He blamed Trump for stunting political discourse and costing him his Congressional seat.
“I thrive in a policy-driven world. It is a personality-driven world right now, which doesn’t play to my strong suits,” Sanford said.
In 2015, he found a home in the House Freedom Caucus, a group of ideologically rigid, fiscal hardliners willing to vote against their party to stop big spending bills — in other words, some 40 lawmakers who think and act just like Sanford.
In the first months of 2017, Sanford seemed to be hitting his stride again. He introduced the House version of a Senate bill to repeal and replace the Affordable Care Act, which the Freedom Caucus embraced as the official conservative alternative to Obamacare.
He got a reminder of what it was like to be a spokesman for a political movement.
But the movement didn’t last long. The Freedom Caucus couldn’t get Republican leaders to back the proposal, which would have, among other things, eliminated the Obamacare “essential health benefits requirement” mandating that insurance companies cover services like mental health treatment, preventative services, hospitalizations and surgeries.
Most damaging to Sanford, Trump got his budget director, former South Carolina Republican Rep. Mick Mulvaney, to deliver a specific threat: If Sanford didn’t fall in line with the health care bill being pushed by the White House, Trump would support a primary challenger in the First Congressional District.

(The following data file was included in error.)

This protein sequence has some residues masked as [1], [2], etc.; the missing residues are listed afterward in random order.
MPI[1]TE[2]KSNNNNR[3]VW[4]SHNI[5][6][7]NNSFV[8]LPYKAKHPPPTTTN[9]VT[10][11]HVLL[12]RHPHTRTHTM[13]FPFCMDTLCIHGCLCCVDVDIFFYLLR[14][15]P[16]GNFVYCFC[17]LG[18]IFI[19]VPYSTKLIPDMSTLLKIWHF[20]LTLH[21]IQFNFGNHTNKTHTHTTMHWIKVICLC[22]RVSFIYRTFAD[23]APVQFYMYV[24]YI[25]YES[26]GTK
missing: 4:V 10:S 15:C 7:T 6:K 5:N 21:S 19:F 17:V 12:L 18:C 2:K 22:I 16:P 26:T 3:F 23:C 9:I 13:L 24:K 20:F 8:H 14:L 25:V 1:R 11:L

Sanford ended up voting for a Trump-backed health care bill some months later, but he never stopped criticizing the president on a host of issues. More than a year later, Trump made good on his promise: He endorsed South Carolina State Rep. Katie Arrington in the hours before the polls closed on primary night. Sanford lost, 51 percent to 47 percent.
While Sanford insists Trump was the sole reason he suffered the first defeat of his political life, there were other forces at play.
Sanford didn’t, for instance, run an aggressive campaign against Arrington. He spent just a fraction of his staggering $1.5 million war chest on the race. In the weeks before the election, he placed a pair of television ads boasting his support for Trump’s border wall — an issue designed to appeal to red-meat conservatives that didn’t square with Arrington’s successful attempts to paint him as anti-Trump.
Davis said Sanford might have just been burned out.
“I saw my friend was tired in the last race and I think he needs a break,” said Davis, who predicted Sanford would make another political comeback. “I have seen what he can do.”
‘Never say never’
House Freedom Caucus Chairman Mark Meadows of North Carolina agreed that Sanford could run for office again.